Jesus forbids us to draw that conclusion. He demands of us humility in our response to disaster and to suffering. We must not pretend that we can speak confidently about God’s judgments and then think that we’ve got the pandemic and its aftermath squared away.

Our response, then, to any kind of so-called natural disaster or pandemic should be the kind of examination of the darkness of our own hearts that leads to true repentance.

However, the Coronavirus is probably a way “for God to try to wake us up and to say, please make sure you’re right with me. So there’s a sense in which all these kinds of disasters are a judgment, but a judgment that’s not on the people who are suffering.”[i]  The human condition, according to Jesus’s own words in Luke 13, is that we all deserve God’s judgment. Our response, then, to any kind of so-called natural disaster or pandemic should be the kind of examination of the darkness of our own hearts that leads to true repentance. 

If we really believe the Gospel, if we really believe that we are saved by faith in Christ alone and not by any human effort tacked on to that faith, then we recognize that the only reason we won’t face the judgment of God is the merciful work of Christ on our behalf. If we were simply judged by the character of our lives, God could do no other than pour out his wrath on us. Instead of assigning blame to others, then, let’s look at our own hearts and respond to God with a godly sorrow that leads to repentance.  

3. Where Is God as This Pandemic Unfolds?

To both the skeptic who asks that question and to the follower of Christ who needs the assurance of God’s presence, I want to give two answers. First, God is on the cross. Two thousand years ago, our God came into our world to right the wrongs of our world. God’s passion is to heal our wounded world; and only a wounded God can heal a wounded world.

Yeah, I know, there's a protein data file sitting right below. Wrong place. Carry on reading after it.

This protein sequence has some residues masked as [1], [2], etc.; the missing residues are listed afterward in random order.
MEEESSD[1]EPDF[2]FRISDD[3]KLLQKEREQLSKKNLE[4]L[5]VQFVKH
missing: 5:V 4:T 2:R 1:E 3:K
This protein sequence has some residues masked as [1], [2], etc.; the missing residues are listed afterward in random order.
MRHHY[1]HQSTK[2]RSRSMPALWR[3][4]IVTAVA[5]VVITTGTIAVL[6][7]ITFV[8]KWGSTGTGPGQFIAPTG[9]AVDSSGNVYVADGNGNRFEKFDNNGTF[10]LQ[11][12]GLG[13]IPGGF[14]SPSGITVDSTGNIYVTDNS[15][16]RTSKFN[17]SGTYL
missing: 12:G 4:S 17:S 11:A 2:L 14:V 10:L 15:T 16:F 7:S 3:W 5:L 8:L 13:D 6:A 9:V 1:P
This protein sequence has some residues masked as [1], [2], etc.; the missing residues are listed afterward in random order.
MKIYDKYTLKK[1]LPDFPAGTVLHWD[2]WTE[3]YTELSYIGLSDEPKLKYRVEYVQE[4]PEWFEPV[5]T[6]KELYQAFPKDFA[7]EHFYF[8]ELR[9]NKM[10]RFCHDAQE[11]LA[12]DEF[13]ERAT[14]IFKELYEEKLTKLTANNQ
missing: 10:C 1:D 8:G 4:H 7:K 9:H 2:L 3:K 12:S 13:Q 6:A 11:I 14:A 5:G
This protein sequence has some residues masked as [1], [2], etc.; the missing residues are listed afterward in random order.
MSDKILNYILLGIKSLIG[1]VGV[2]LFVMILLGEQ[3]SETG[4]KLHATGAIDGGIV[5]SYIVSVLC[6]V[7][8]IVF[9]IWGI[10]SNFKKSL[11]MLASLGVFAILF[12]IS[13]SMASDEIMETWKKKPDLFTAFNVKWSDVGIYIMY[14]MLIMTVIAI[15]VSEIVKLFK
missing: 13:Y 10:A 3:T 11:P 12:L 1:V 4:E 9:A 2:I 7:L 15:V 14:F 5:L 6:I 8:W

That’s what the whole Bible is about—God’s passionate commitment to fix problems like sin, sickness, bereavement, death, and devastation. 

The doctrine of the Fall teaches us that everything about our world is wounded; Christ’s wounds teach us that God is passionately committed to fix the problems of this world. That’s what the whole Bible is about—God’s passionate commitment to fix problems like sin, sickness, bereavement, death, and devastation. Christ was sent into the world because of his Father’s love for this world, to set this world right, to save, to restore, to overcome and to one day make all things new. 

It is deeply dishonoring to this passion of God to look at the tragedies of this world and say “all is well” or to appeal to the will of God simply as if it were a placebo to prevent us from being appalled and horrified by the tragedies of this world. God sent Christ into this world because he is full of compassion over the brokenness and tragedy of the human condition. 

And we can say without any doubt that God’s will for us, his passionate longing for us now is that we extend his compassion to the victims of this devastating pandemic. Motivated by the very compassion of God, we are called to give aid to their recovery. Where is God?  He’s present everywhere the Christian is present taking care of the needs of those devastated by this Pandemic.[ii]  That’s why we’re called the body of Christ. Where we are, he is.[iii] 

[i] Tim Keller, “Is the Coronavirus God’s Judgment: A Pastor Weighs in,” Lauren Green, Fox News, March 13, 2020.

[ii] As I’m finishing this blog, I’ve just received word that one of our members has tested positive for the Coronavirus. She is a healthcare provider on the front lines representing Christ to those in need. Please pray for her as she is now quarantined at home. 

[iii] Nearly 55 years ago, a dear friend, mentor, and eventual colleague, Jerram Barrs, became a follower of Christ because he realized that Christianity alone has real answers and provides real hope to the problem of suffering and evil. Much of what I have written above is my take on what I learned from him.